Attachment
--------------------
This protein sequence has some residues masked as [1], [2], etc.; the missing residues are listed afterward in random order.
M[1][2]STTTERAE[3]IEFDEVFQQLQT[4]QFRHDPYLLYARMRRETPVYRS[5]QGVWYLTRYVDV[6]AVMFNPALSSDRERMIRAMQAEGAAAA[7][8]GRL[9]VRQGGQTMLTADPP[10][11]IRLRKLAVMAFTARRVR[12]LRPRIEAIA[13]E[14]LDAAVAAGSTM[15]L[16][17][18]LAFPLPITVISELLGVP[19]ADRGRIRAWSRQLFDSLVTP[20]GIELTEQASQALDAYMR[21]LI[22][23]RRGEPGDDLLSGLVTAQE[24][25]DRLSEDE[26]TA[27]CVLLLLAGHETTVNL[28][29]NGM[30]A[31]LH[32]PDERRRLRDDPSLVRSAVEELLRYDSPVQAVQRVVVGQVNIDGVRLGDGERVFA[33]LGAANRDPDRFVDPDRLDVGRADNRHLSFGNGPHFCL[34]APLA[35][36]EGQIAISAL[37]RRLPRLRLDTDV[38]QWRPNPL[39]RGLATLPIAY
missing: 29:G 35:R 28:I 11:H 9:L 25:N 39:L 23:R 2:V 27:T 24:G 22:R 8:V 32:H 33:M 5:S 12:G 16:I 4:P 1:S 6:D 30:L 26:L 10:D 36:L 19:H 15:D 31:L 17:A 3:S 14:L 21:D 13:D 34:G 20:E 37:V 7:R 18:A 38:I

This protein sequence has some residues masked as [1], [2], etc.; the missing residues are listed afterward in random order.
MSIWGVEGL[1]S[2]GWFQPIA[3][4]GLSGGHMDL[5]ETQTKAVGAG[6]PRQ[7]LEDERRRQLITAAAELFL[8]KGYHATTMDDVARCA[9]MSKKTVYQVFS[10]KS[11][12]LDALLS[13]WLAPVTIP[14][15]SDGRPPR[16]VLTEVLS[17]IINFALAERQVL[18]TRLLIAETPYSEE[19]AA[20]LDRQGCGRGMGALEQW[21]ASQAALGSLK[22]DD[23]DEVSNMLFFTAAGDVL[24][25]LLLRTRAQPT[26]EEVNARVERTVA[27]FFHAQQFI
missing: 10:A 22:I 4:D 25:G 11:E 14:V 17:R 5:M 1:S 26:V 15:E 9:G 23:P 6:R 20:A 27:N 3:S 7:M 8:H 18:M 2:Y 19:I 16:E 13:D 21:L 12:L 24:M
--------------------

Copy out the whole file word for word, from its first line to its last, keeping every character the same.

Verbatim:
This protein sequence has some residues masked as [1], [2], etc.; the missing residues are listed afterward in random order.
M[1][2]STTTERAE[3]IEFDEVFQQLQT[4]QFRHDPYLLYARMRRETPVYRS[5]QGVWYLTRYVDV[6]AVMFNPALSSDRERMIRAMQAEGAAAA[7][8]GRL[9]VRQGGQTMLTADPP[10][11]IRLRKLAVMAFTARRVR[12]LRPRIEAIA[13]E[14]LDAAVAAGSTM[15]L[16][17][18]LAFPLPITVISELLGVP[19]ADRGRIRAWSRQLFDSLVTP[20]GIELTEQASQALDAYMR[21]LI[22][23]RRGEPGDDLLSGLVTAQE[24][25]DRLSEDE[26]TA[27]CVLLLLAGHETTVNL[28][29]NGM[30]A[31]LH[32]PDERRRLRDDPSLVRSAVEELLRYDSPVQAVQRVVVGQVNIDGVRLGDGERVFA[33]LGAANRDPDRFVDPDRLDVGRADNRHLSFGNGPHFCL[34]APLA[35][36]EGQIAISAL[37]RRLPRLRLDTDV[38]QWRPNPL[39]RGLATLPIAY
missing: 29:G 35:R 28:I 11:H 9:L 25:N 39:L 23:R 2:V 27:T 24:G 22:R 8:V 32:H 33:M 5:S 12:G 16:I 4:P 1:S 6:D 30:L 26:L 10:D 36:L 19:H 15:D 31:L 17:A 3:S 14:L 21:D 13:D 34:G 20:E 37:V 7:R 18:A 38:I

This protein sequence has some residues masked as [1], [2], etc.; the missing residues are listed afterward in random order.
MSIWGVEGL[1]S[2]GWFQPIA[3][4]GLSGGHMDL[5]ETQTKAVGAG[6]PRQ[7]LEDERRRQLITAAAELFL[8]KGYHATTMDDVARCA[9]MSKKTVYQVFS[10]KS[11][12]LDALLS[13]WLAPVTIP[14][15]SDGRPPR[16]VLTEVLS[17]IINFALAERQVL[18]TRLLIAETPYSEE[19]AA[20]LDRQGCGRGMGALEQW[21]ASQAALGSLK[22]DD[23]DEVSNMLFFTAAGDVL[24][25]LLLRTRAQPT[26]EEVNARVERTVA[27]FFHAQQFI
missing: 10:A 22:I 4:D 25:G 11:E 14:V 17:R 5:M 1:S 26:V 15:E 9:G 23:P 6:R 20:A 27:N 3:S 7:M 8:H 18:M 2:Y 19:I 16:E 13:D 21:L 12:L 24:M